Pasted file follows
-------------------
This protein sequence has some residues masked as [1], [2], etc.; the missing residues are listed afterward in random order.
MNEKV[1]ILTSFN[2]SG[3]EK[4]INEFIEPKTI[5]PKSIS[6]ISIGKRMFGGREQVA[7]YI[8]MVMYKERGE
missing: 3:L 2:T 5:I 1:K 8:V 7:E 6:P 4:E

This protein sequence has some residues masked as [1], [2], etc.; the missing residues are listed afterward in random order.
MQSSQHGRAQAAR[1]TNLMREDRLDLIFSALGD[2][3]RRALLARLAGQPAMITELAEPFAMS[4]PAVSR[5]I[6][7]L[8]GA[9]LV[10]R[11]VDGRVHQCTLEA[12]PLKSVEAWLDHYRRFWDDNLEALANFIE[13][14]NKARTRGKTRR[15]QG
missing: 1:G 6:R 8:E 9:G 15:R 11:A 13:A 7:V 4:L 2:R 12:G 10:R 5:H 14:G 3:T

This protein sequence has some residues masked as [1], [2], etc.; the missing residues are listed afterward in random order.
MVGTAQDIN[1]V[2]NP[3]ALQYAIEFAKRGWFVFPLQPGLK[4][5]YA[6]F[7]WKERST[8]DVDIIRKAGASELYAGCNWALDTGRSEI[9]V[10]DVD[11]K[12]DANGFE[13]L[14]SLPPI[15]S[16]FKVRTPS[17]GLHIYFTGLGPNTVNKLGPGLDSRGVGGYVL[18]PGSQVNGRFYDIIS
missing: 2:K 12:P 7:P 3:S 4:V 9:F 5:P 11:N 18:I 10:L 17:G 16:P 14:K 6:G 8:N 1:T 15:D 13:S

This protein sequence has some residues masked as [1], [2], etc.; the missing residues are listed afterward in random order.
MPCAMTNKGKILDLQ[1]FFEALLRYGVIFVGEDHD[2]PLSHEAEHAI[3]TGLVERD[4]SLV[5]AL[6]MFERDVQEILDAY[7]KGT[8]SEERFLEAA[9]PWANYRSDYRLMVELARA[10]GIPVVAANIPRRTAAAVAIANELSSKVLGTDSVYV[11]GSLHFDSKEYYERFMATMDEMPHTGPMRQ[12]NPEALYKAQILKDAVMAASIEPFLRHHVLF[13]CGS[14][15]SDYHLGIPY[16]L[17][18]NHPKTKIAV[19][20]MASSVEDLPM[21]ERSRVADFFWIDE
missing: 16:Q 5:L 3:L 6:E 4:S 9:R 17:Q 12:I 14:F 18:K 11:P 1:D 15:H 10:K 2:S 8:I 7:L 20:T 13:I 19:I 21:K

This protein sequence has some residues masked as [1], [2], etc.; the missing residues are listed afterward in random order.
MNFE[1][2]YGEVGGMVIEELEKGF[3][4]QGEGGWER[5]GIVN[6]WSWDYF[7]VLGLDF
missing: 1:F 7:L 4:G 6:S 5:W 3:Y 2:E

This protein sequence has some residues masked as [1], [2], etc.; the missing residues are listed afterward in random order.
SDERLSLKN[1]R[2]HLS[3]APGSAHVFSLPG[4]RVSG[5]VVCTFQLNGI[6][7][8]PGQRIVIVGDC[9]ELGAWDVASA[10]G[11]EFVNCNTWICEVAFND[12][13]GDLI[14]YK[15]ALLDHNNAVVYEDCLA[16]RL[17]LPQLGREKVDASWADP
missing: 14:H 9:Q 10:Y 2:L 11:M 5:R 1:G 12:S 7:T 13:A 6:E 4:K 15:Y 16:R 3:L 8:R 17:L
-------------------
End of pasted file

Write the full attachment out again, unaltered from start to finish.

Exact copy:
This protein sequence has some residues masked as [1], [2], etc.; the missing residues are listed afterward in random order.
MNEKV[1]ILTSFN[2]SG[3]EK[4]INEFIEPKTI[5]PKSIS[6]ISIGKRMFGGREQVA[7]YI[8]MVMYKERGE
missing: 3:L 2:T 5:I 1:K 8:V 7:E 6:P 4:E

This protein sequence has some residues masked as [1], [2], etc.; the missing residues are listed afterward in random order.
MQSSQHGRAQAAR[1]TNLMREDRLDLIFSALGD[2][3]RRALLARLAGQPAMITELAEPFAMS[4]PAVSR[5]I[6][7]L[8]GA[9]LV[10]R[11]VDGRVHQCTLEA[12]PLKSVEAWLDHYRRFWDDNLEALANFIE[13][14]NKARTRGKTRR[15]QG
missing: 1:G 6:R 8:E 9:G 15:R 11:A 13:A 7:V 4:L 2:R 12:G 10:R 5:H 14:G 3:T

This protein sequence has some residues masked as [1], [2], etc.; the missing residues are listed afterward in random order.
MVGTAQDIN[1]V[2]NP[3]ALQYAIEFAKRGWFVFPLQPGLK[4][5]YA[6]F[7]WKERST[8]DVDIIRKAGASELYAGCNWALDTGRSEI[9]V[10]DVD[11]K[12]DANGFE[13]L[14]SLPPI[15]S[16]FKVRTPS[17]GLHIYFTGLGPNTVNKLGPGLDSRGVGGYVL[18]PGSQVNGRFYDIIS
missing: 2:K 12:P 7:P 3:S 4:V 9:F 5:P 11:N 18:I 10:L 17:G 16:P 14:K 6:G 8:N 1:T 15:D 13:S

This protein sequence has some residues masked as [1], [2], etc.; the missing residues are listed afterward in random order.
MPCAMTNKGKILDLQ[1]FFEALLRYGVIFVGEDHD[2]PLSHEAEHAI[3]TGLVERD[4]SLV[5]AL[6]MFERDVQEILDAY[7]KGT[8]SEERFLEAA[9]PWANYRSDYRLMVELARA[10]GIPVVAANIPRRTAAAVAIANELSSKVLGTDSVYV[11]GSLHFDSKEYYERFMATMDEMPHTGPMRQ[12]NPEALYKAQILKDAVMAASIEPFLRHHVLF[13]CGS[14][15]SDYHLGIPY[16]L[17][18]NHPKTKIAV[19][20]MASSVEDLPM[21]ERSRVADFFWIDE
missing: 16:Q 5:L 3:L 6:E 4:S 9:R 17:Q 12:I 14:F 18:K 11:P 1:D 15:H 10:K 2:S 8:I 7:L 20:T 13:I 19:I 21:K

This protein sequence has some residues masked as [1], [2], etc.; the missing residues are listed afterward in random order.
MNFE[1][2]YGEVGGMVIEELEKGF[3][4]QGEGGWER[5]GIVN[6]WSWDYF[7]VLGLDF
missing: 1:F 7:L 4:G 6:S 5:W 3:Y 2:E

This protein sequence has some residues masked as [1], [2], etc.; the missing residues are listed afterward in random order.
SDERLSLKN[1]R[2]HLS[3]APGSAHVFSLPG[4]RVSG[5]VVCTFQLNGI[6][7][8]PGQRIVIVGDC[9]ELGAWDVASA[10]G[11]EFVNCNTWICEVAFND[12][13]GDLI[14]YK[15]ALLDHNNAVVYEDCLA[16]RL[17]LPQLGREKVDASWADP
missing: 14:H 9:Q 10:Y 2:L 11:M 5:R 1:G 12:S 7:T 13:A 6:E 4:K 15:Y 16:R 3:L 8:R 17:L